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MaRS taps Toronto serial entrepreneur as CEO

Ontario’s MaRS Discovery District has named Toronto-based technology entrepreneur Yung Wu as its new chief executive officer.

Deborah Baic/The Globe and Mail

Ontario's MaRS Discovery District has hired a new CEO after a year-long search, naming Toronto-based technology entrepreneur Yung Wu to the top post in an announcement Thursday morning.

"I think it was a ballsy move by the board," said Mr. Wu, a self-described serial entrepreneur who is also on the Ryerson DMZ advisory board. "We're all about founders and entrepreneurs, that's what I have been doing most of my professional career."

Mr. Wu says that MaRS, as the largest innovation hub in Canada in terms of physical size (1.5 million square feet), houses several "unicorn class" startups with the "the right DNA to shoot the lights out on a global stage." He says he sees his primary role as helping the hub focus on commercialization of those startups, who occupy about 50 per cent of site's office space.

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Mr. Wu replaces Ilse Treurnicht, who was CEO for 12 years, and announced in June, 2016, that she would step down once a replacement was named. Initially the new CEO was to be in place in July, but Ms. Treurnicht extended her service. Mr. Wu says the search team first approached him earlier in the year; he officially takes the reins on Nov. 1, 2017.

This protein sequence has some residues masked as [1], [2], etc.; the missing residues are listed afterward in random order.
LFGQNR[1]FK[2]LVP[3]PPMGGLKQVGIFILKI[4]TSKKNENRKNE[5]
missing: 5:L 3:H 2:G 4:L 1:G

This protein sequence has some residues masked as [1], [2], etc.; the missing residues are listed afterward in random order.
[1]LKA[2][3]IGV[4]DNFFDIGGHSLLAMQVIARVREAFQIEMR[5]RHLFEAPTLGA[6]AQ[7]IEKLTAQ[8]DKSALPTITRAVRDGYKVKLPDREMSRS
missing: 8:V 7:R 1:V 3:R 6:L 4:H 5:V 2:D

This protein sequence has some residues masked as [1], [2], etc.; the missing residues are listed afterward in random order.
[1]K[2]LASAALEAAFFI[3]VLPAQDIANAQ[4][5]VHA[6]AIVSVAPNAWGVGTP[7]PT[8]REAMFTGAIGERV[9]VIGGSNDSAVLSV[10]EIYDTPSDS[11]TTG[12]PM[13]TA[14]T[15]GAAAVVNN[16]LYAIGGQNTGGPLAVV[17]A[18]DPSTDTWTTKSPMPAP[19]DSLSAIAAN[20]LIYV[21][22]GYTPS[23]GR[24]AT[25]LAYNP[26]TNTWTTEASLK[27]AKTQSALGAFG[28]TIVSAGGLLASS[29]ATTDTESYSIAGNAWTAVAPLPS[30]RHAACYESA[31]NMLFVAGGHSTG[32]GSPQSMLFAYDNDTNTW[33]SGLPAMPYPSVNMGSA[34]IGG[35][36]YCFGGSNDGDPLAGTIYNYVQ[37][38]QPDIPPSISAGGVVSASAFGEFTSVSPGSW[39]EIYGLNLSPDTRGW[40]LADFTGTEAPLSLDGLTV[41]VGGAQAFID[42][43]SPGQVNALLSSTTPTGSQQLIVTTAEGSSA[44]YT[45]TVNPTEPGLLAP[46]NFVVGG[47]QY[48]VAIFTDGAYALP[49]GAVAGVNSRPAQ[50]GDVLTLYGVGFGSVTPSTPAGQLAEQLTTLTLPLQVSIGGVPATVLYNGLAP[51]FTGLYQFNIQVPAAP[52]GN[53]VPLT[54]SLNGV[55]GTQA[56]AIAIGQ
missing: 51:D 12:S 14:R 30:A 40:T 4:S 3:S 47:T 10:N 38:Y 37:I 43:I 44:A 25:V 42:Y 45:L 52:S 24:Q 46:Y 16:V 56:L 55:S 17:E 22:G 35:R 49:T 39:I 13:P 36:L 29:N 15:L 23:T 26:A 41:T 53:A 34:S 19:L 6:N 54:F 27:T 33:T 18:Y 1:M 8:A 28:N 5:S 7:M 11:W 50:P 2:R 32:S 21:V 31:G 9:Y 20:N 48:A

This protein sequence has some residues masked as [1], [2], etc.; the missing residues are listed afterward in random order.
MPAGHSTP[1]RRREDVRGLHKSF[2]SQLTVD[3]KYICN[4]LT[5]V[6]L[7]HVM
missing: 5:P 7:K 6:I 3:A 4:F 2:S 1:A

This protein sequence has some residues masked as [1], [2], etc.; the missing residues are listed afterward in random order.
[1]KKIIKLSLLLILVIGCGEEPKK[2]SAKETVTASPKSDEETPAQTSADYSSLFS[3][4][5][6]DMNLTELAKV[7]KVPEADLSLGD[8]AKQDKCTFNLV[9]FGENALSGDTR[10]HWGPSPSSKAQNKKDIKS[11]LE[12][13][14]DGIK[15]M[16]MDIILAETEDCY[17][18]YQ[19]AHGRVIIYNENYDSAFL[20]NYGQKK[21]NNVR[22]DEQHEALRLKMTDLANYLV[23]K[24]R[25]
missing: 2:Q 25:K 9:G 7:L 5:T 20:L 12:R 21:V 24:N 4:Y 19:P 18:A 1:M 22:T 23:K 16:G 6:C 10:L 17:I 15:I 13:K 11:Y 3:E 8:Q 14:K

MaRS board of directors chairman Gord Nixon issued a statement that the board remains grateful to Ms. Treurnicht for her "vision, leadership and unwavering commitment to the organization over the years."

In recent years, MaRS, legally a charitable organization, had been dogged by funding issues after a partnership with a U.S.-based property developer to build a second office tower on the site fell apart and about $400-million in provincial taxpayer money was lent to the organization to finish construction. In early 2017, Mars paid back the taxpayer loans, taking on 290-million in debt, in the form of 19-year bonds.

MaRS also announced in 2017 it has now fully rented the site's office space to such tenants as AirBnB, Autodesk and Facebook, though as of 2015 rents represented only 26 per cent of MaRS revenue, the bulk – 44 per cent – came from government grants to administer innovation programs.

Mr. Wu is best known for founding enterprise software business Castek Software, sold in 2007, mobile games company Fuse Powered, sold in 2016, and Antibe Therapeutics, a biotech and medical equipment company he remains invested in.

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About the Author
Technology reporter

Shane Dingman is The Globe and Mail's technology reporter. He covers BlackBerry, Shopify and rising Canadian tech companies in Waterloo, Ont., Toronto and beyond. More


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